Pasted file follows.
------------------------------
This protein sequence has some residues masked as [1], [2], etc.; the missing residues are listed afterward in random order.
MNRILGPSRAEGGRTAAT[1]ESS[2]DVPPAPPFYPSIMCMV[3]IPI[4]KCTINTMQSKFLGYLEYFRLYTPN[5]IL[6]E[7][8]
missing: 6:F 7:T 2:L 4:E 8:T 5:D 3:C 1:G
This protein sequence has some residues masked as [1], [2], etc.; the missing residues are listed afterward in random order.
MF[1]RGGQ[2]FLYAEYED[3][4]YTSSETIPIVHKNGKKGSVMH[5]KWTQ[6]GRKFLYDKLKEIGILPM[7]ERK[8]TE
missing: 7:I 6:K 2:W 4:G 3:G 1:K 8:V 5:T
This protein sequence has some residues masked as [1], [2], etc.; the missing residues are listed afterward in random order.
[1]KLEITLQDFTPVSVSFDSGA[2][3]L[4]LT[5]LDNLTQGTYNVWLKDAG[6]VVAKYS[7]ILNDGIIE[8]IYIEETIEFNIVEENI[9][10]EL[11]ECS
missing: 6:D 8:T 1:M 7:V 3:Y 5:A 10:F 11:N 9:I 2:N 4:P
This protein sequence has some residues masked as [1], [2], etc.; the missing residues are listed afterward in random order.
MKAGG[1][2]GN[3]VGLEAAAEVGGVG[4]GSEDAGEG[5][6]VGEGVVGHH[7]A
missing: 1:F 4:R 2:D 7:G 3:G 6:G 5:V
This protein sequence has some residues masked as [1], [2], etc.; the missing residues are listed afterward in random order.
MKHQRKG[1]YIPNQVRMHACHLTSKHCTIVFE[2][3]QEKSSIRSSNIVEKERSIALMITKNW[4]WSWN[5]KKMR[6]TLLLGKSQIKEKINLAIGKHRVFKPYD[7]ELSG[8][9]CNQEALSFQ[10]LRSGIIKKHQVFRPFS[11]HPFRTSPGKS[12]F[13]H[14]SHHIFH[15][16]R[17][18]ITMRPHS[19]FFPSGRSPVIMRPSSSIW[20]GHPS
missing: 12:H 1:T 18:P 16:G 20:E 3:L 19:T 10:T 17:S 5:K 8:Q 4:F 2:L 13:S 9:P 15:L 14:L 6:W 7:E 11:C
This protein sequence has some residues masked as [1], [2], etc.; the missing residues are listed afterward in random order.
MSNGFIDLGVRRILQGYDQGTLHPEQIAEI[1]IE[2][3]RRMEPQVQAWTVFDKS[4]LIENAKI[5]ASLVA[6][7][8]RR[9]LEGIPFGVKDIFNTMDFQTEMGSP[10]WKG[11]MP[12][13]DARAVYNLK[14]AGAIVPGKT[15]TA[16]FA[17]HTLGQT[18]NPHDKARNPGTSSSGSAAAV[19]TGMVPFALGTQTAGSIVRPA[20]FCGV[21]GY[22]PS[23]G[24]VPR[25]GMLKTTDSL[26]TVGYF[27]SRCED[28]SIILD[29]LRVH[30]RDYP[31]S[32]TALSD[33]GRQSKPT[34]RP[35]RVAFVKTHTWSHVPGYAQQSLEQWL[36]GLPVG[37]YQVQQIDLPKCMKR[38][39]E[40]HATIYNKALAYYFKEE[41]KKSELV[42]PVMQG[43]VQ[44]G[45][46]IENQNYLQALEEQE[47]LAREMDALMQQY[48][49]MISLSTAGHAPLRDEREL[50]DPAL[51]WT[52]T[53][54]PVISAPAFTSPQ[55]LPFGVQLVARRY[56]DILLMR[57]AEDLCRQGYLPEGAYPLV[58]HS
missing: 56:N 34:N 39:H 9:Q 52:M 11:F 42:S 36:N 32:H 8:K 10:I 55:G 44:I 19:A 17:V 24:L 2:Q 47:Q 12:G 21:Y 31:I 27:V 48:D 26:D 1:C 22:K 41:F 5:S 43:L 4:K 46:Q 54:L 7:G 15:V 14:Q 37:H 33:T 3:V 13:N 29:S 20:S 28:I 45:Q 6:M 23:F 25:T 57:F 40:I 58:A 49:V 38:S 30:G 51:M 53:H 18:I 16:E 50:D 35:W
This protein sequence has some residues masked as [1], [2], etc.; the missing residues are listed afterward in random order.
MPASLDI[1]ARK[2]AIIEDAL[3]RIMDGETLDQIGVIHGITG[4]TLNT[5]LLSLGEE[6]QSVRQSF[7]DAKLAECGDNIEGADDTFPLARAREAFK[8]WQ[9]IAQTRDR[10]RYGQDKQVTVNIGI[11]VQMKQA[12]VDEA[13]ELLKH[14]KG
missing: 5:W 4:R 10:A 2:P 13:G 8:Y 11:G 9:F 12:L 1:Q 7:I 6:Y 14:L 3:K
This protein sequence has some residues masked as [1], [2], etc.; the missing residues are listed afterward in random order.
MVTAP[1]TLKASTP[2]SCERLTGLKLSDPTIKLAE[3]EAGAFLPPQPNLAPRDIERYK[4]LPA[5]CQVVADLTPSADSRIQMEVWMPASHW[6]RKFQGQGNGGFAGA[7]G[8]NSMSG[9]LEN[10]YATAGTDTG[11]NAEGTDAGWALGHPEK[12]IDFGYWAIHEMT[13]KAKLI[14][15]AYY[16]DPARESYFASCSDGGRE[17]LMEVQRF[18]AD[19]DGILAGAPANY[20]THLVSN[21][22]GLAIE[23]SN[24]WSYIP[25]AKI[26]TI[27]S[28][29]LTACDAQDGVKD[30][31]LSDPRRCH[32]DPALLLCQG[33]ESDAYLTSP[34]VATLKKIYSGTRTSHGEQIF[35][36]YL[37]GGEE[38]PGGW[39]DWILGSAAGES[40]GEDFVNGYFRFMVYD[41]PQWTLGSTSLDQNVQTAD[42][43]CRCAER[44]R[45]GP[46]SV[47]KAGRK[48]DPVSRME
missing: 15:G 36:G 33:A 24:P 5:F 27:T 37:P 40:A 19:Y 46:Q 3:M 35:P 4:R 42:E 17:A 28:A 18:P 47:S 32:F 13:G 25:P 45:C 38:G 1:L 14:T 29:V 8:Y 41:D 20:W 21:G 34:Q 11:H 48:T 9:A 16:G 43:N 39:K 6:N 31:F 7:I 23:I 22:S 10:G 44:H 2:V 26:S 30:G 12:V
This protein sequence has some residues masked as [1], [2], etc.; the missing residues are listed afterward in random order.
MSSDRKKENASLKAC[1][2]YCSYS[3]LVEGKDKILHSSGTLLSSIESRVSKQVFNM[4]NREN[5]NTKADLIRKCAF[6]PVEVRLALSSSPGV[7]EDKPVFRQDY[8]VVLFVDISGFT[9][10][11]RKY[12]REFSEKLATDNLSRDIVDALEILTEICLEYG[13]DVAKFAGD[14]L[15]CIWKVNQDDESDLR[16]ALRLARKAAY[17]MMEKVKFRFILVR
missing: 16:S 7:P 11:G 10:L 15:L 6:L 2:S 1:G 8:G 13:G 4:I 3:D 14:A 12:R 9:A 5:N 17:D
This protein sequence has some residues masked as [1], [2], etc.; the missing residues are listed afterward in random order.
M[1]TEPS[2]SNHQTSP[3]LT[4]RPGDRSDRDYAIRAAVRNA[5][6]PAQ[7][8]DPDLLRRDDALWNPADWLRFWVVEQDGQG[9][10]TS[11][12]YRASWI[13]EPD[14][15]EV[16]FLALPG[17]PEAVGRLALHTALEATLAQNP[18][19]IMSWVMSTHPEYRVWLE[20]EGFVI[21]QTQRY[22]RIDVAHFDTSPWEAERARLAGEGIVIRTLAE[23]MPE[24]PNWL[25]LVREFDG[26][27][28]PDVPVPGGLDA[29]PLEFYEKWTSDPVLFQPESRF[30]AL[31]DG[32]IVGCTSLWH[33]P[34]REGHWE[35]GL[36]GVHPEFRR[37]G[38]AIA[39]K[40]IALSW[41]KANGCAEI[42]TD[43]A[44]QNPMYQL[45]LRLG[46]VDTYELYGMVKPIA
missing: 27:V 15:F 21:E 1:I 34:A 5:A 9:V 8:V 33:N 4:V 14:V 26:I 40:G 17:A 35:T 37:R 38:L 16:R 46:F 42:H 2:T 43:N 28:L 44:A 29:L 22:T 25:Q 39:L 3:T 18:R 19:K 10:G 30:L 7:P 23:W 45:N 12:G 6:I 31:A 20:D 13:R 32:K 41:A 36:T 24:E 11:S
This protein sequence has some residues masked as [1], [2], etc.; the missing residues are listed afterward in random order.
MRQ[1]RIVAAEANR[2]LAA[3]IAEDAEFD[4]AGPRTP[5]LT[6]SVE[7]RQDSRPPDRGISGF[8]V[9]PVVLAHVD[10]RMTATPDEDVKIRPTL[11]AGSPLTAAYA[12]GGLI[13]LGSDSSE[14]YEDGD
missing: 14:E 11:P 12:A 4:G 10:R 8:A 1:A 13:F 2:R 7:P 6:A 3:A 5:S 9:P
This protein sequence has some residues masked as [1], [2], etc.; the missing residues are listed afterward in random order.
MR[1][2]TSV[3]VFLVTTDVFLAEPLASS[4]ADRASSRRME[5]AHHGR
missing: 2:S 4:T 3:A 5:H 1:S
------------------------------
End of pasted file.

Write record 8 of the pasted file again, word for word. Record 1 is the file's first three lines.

This protein sequence has some residues masked as [1], [2], etc.; the missing residues are listed afterward in random order.
MVTAP[1]TLKASTP[2]SCERLTGLKLSDPTIKLAE[3]EAGAFLPPQPNLAPRDIERYK[4]LPA[5]CQVVADLTPSADSRIQMEVWMPASHW[6]RKFQGQGNGGFAGA[7]G[8]NSMSG[9]LEN[10]YATAGTDTG[11]NAEGTDAGWALGHPEK[12]IDFGYWAIHEMT[13]KAKLI[14][15]AYY[16]DPARESYFASCSDGGRE[17]LMEVQRF[18]AD[19]DGILAGAPANY[20]THLVSN[21][22]GLAIE[23]SN[24]WSYIP[25]AKI[26]TI[27]S[28][29]LTACDAQDGVKD[30][31]LSDPRRCH[32]DPALLLCQG[33]ESDAYLTSP[34]VATLKKIYSGTRTSHGEQIF[35][36]YL[37]GGEE[38]PGGW[39]DWILGSAAGES[40]GEDFVNGYFRFMVYD[41]PQWTLGSTSLDQNVQTAD[42][43]CRCAER[44]R[45]GP[46]SV[47]KAGRK[48]DPVSRME
missing: 15:G 36:G 33:A 24:P 5:F 27:T 37:P 40:A 19:Y 46:Q 3:M 35:P 4:R 42:E 17:A 28:A 18:P 47:S 32:F 13:G 25:P 45:C 38:G 1:L 14:T 29:V 8:Y 41:D 20:W 21:G 34:Q 11:H 48:T 9:A 16:G 43:N 39:K 6:N 31:F 7:I 23:I 22:S 10:G 44:H 2:V 26:S 30:G 12:V